CD44 does not mediate cleavage of pro-HGF to active HGFα and β

How do CD44 isoforms bearing the v6 sequence support Met signaling? A plausible hypothesis was suggested by experiments showing that the proform of TGFβ1 can be activated through recruitment of the protease MMP-9 by CD44 (Yu and Stamenkovic 1999). Like TGFβ1, HGF is secreted as a single-chain precursor (proform) which is processed to the biologically active (S-S-linked) α and β subunits by serum proteinases (Naka et al. 1992) or by uPA (Naldini et al. 1992). To explore a possible activation of HGF by CD44, we attempted to activate Met using 90%-enriched precursor HGF either as a commercially available preparation or as our own HGF proform produced in Drosophila Schneider cells (Fig. (Fig.5A).5A). In the absence of serum (all activation experiments were done with serum-starved cells), the proform was unable to activate Met signaling to Erk despite the presence of competent CD44 isoforms (Fig. (Fig.5B,C).5B,C). Even after prolonged incubation, no cleavage of HGF proform was detected (data not shown). As expected, pro-HGF was readily processed by incubation with serum (Fig. (Fig.5A).5A). In contrast to the data with pro-HGF, Met signaling by processed HGF was supported by competent CD44 isoforms (Fig. (Fig.5B,C).5B,C). We conclude that cleavage of the HGF proform is not the mechanism of CD44-Met cooperation in our cell systems.

Figure 5
HGF proform is activated by neither HT29 cells nor transfected AS cells. (A) HGF proform produced by Drosophila Schneider cells (S2 cells) as well as commercial pro-HGF were activated by incubation with 5% serum at 37°C overnight. HGF ...

CD44v6 isoforms, Met, and HGF associate into multimeric complexes

The finding that the stimulation of Met by CD44 is supported only by mature HGF suggests close proximity of all three partners. In coculture experiments with Met-expressing AS cells (expressing no v6-containing isoform) and Met-negative CD44v3–10-expressing Namalwa cells (van der Voort et al. 1995), we observed that the cooperating molecules need to be located on the same cell (data not shown). To document close association of Met, CD44, and HGF in the same cellular membrane, coimmunoprecipitations were performed using HT29 and AS cells transfected with CD44v6 (ASv6). Cells were incubated with biotinylated HGF, treated with the cross-linker dithiobis-sulfosuccinimidylpropionate (DTSSP), then lysed and immunoprecipitated. The precipitates were resolved by SDS-PAGE under reducing conditions. With HT29 cells, the major CD44 isoform (140 kD) coprecipitated with anti-HGF and anti-Met antibodies (Fig. (Fig.6A).6A). If cells had not been treated with HGF, CD44 could not be precipitated with Met (Fig. (Fig.6A).6A). HGF (as detected using avidin) coprecipitated with Met and CD44 (Fig. (Fig.6A,6A, lower panel). With ASv6 cells, anti-Met antibodies precipitated only the v6-containing isoform, not CD44s (Fig. (Fig.6B).6B). Biotinylated HGF coprecipitated with CD44v6 (data not shown). To show that complex formation was not a peculiarity of tumor cells, we examined also immortalized MDCK cells. CD44 antibodies that cross-react with canine CD44 (Trowbridge et al. 1982) precipitated biotinylated HGF from MDCK cells (Fig. (Fig.6B).6B).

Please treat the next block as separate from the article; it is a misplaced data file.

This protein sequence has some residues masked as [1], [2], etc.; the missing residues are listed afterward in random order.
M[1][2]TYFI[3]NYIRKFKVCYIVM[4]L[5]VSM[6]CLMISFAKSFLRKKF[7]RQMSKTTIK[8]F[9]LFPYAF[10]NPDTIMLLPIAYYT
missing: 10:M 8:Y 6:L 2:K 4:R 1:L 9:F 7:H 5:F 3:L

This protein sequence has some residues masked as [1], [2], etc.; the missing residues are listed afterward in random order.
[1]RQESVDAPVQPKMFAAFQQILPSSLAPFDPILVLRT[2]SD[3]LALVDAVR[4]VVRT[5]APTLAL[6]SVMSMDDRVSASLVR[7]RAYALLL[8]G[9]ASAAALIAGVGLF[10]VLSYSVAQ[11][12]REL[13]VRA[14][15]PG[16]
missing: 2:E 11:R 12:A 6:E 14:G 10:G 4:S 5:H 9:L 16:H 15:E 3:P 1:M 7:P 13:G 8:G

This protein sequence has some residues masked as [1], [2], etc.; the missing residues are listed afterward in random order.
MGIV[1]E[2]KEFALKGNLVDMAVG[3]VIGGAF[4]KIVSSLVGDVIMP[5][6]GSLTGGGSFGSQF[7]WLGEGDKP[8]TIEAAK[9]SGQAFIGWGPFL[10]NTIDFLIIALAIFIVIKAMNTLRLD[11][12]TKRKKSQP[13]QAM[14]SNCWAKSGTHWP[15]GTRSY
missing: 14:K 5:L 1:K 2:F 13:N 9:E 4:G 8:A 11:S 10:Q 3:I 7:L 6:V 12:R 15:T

Figure 6
CD44, Met, and HGF form a multimeric complex. (A) Western blots with anti-CD44 antibodies or with avidin of immunoprecipitates (IP) from HT29 cells treated with HGF where indicated, and cross-linked with DTSSP (see Materials and Methods; multimeric complex ...

In the absence of excess thiols, a large DTSSP-cross-linked protein complex with an estimated mass of more than 600 kD was resolved by SDS-PAGE (under nonreducing conditions) from lysates of ASv6 cells (Fig. (Fig.6C).6C). To examine its contents, the complex was cut out of the gel and applied to a second SDS gel under reducing conditions to disrupt the cross-links. After Western blotting of the gel, the three components of biotinylated HGF, CD44v6, and Met were detected using avidin or specific antibodies (Fig. (Fig.6C).6C). This multimeric complex was not found in cells expressing only CD44s (Fig. (Fig.6C),6C), even though the cells carried at least the same amount of Met (Fig. (Fig.66D).

The above data indicate the existence of an inducible multimeric complex comprising at least CD44, HGF, and Met. The induced formation of the immunoprecipitable complex (here precipitated by IM7 recognizing the N terminus of CD44) was prevented by prior addition of antibodies directed against the exon v6 epitope, but not by antibodies specific for the N-terminal domain of CD44 (IM7; Fig. Fig.6E).6E). Thus, irrespective of the putative presence of other components in the complex, CD44v6 is essential for its formation. Thus, four independent experimental approaches indicate CD44v6 specificity in Met activation: inhibition by anti-v6 antibodies, lack of Met activation in v6-negative cells and restoration by transfection with CD44 bearing v6, interference by v6-containing peptides, and identification of a multimeric complex composed of Met, HGF, and CD44v6.

A two-step mechanism of CD44-Met cooperation

Formation of the complex appeared to result from properties of the extracellular domains. To test whether the extracellular part of CD44 bearing the v6 sequence suffices to promote Met activation, we analyzed AS cells transfected with a mutant lacking the cytoplasmic tail of CD44v4–7. The tailless mutant protein indeed permitted HGF-induced phosphorylation of Met, just like the full-length molecule (Fig. (Fig.7A)7A) and this was again inhibitable by v6 antibodies (data not shown). The tailless mutant also permitted HGF-induced phosphorylation of Gab1 (Fig. (Fig.7A)7A) and PLCγ (data not shown). These data indicate proper activation of Met. To our great surprise, however, the tailless CD44 mutant did not support MEK and Erk phosphorylation (Fig. (Fig.7A).7A). Thus we conclude that competent CD44 isoforms promote Met signaling in two consecutive steps: formation of the multimeric complex needed to cause autophosphorylation of Met, followed by a second step in which the signal from the receptor and its adaptor proteins is transferred to MEK and downstream signaling components.